Some Pulaski County Highway Department employees will finally be getting a pay raise. The county council voted Monday to raise the pay rate for the department’s seasonal part-time employees from $13 to $15, and make the raise retroactive to May.Continue reading
Some Pulaski County Highway Department employees will have to wait a bit longer before finding out whether they’ll get a pay raise. Highway Superintendent Terry Ruff asked the county council last week for a final decision on the pay rate for seasonal employees. “The seasonal is the mower guys and what we’re doing, the blacktop and everything, in the summertime,” Ruff explained.Continue reading
The Pulaski County Council has finalized a significant pay raise for Chief Deputy Coroner Jon Frain, but not without some opposition. Council members approved a pair of wage revisions Monday.Continue reading
Changes are coming to Pulaski County’s salary matrix next year. The 2019 matrix approved by the county council last week seeks to correct a couple of oversights in the current version by adding the jail commander and certain employees in the Health Department. It also appears that EMS employees will remain on the matrix next year. The EMS Department was added to the system last month, despite opposition from EMS Director Bryan Corn and some of his employees.
The Pulaski County Council almost forgot to adopt the 2019 budget Monday. The approval finally came after more than four hours of occasionally contentious discussions but relatively little action on several budget-related items.
The Pulaski County Council will consider a salary matrix amendment when it meets tonight. Auditor Laura Wheeler first proposed the changes back in July, following the adoption of a set of written “Matrix Rules” the month before. However, council members had questions about whether the EMS Department should be added into the matrix, and if so, how to do it.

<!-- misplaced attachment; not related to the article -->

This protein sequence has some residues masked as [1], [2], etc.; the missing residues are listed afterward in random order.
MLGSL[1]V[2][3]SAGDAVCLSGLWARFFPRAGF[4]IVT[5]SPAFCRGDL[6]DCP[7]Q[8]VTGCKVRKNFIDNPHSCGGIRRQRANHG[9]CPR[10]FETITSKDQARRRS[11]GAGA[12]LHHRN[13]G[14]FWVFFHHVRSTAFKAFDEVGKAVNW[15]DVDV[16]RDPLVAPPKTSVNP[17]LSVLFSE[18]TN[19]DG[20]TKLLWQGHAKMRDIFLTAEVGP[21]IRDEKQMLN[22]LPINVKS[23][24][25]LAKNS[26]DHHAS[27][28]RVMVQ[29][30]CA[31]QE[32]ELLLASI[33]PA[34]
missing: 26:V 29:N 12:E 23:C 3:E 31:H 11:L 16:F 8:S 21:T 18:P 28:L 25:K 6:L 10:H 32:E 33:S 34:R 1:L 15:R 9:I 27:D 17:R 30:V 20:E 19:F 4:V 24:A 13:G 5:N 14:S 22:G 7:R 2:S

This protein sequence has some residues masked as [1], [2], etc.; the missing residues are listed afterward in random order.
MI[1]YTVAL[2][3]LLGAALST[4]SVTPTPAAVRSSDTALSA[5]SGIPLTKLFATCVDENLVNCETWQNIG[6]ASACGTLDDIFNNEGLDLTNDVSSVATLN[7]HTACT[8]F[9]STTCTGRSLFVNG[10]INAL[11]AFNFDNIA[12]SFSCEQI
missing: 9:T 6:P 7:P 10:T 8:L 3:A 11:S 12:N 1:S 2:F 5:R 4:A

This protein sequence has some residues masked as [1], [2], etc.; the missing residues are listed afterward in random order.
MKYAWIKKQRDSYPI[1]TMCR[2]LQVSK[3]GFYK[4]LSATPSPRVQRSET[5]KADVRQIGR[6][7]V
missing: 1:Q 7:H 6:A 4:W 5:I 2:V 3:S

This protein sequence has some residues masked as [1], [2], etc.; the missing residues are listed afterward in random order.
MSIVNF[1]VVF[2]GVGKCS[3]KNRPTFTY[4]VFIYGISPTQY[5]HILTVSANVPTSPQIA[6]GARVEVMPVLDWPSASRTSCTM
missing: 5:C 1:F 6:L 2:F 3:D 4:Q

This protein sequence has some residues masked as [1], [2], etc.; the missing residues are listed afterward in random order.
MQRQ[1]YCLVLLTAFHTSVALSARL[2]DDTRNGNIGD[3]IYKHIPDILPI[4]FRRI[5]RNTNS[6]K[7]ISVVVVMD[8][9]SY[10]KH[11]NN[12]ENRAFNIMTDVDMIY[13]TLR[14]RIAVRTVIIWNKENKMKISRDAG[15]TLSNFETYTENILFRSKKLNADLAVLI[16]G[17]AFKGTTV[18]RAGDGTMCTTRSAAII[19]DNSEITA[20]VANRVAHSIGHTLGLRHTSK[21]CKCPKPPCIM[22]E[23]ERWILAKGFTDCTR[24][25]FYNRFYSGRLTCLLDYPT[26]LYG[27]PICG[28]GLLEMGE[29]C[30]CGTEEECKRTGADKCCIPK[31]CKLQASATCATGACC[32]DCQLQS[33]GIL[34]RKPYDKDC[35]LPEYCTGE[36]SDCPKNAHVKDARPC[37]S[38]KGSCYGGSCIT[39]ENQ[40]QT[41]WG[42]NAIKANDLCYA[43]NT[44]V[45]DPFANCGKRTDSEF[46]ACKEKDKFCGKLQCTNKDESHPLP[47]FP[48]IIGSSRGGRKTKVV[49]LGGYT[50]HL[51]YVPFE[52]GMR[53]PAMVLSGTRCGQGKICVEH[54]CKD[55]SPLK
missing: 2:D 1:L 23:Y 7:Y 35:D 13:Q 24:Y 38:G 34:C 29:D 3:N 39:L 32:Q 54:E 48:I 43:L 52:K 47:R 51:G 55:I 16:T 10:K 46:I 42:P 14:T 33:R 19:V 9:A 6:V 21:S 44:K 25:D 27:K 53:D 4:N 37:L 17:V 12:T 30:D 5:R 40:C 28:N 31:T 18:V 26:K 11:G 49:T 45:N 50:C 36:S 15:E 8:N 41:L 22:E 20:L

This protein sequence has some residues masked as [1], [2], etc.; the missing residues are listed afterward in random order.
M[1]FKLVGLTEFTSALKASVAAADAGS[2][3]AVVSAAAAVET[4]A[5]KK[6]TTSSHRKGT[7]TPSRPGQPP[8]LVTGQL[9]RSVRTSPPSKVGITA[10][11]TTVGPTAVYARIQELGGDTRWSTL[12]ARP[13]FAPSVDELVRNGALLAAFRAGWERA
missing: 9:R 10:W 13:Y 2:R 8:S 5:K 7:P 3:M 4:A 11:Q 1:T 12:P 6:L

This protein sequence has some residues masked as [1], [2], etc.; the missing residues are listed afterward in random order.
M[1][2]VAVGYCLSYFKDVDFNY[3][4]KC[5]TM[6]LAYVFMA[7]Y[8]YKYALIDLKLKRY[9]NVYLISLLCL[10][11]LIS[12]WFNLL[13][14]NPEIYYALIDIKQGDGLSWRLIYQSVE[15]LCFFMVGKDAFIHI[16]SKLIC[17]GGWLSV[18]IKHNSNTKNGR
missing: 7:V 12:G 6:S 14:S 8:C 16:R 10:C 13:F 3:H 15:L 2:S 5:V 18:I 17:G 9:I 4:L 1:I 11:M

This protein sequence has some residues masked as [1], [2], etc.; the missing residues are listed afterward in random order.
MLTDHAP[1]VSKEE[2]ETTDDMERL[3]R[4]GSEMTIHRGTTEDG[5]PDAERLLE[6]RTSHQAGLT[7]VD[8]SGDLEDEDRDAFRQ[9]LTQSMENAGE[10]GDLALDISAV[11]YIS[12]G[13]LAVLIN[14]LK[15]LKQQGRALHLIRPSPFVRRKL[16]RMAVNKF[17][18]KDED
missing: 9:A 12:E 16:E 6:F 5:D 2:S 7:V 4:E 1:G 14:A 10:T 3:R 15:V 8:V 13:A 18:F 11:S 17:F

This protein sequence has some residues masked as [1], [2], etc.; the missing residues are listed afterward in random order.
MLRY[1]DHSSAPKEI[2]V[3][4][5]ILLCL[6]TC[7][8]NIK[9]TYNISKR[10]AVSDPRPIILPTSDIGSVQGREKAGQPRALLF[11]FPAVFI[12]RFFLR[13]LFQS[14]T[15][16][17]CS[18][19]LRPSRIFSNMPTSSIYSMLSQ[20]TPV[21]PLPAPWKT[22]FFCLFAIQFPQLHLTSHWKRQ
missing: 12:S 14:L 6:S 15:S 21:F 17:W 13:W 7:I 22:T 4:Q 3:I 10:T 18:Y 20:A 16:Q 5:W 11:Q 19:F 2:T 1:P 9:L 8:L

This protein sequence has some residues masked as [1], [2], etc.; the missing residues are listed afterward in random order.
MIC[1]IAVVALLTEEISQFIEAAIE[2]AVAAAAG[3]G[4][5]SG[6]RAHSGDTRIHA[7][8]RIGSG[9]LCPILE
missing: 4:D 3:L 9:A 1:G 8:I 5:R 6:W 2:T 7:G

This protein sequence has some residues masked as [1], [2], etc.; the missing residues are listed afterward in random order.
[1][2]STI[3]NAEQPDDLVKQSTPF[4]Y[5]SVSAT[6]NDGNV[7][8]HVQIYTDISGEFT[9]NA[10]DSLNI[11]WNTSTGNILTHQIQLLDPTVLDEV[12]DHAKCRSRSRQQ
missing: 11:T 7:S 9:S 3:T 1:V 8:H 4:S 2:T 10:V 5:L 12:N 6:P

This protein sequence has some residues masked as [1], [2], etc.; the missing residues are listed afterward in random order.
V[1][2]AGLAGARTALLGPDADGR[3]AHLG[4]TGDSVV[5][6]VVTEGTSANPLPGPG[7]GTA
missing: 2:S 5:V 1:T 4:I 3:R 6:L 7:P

The Pulaski County Council will be taking steps tonight to make sure money is available to pay part-time employees. A shortage of full-time EMS employees at the beginning of the year took a huge toll on the department’s part-time budget, according to EMS Director Bryan Corn. “Staffing was kind of rough there for a while,” he told the county commissioners last week. “We had quite a few full-time openings that we had to utilize part-time staff to fill that, to essentially keep the 911 trucks going, keep the 911 trucks in service.”
Confusion remains over Pulaski County’s salary matrix, in spite of a new set of written guidelines. Last month, the county council adopted a written set of “Matrix Rules” to help department heads interpret the pay structure that’s already in place. But during last week’s meeting, Auditor Laura Wheeler said the matrix itself would have to be updated to comply with the guidelines, and presented a proposed update to the salary ordinance.
A part-time employee in the Pulaski County Maintenance Department will continue to make $15 an hour and won’t have to pay back a $2-per-hour raise. That was the consensus reached by the county council Monday, although no formal action was taken.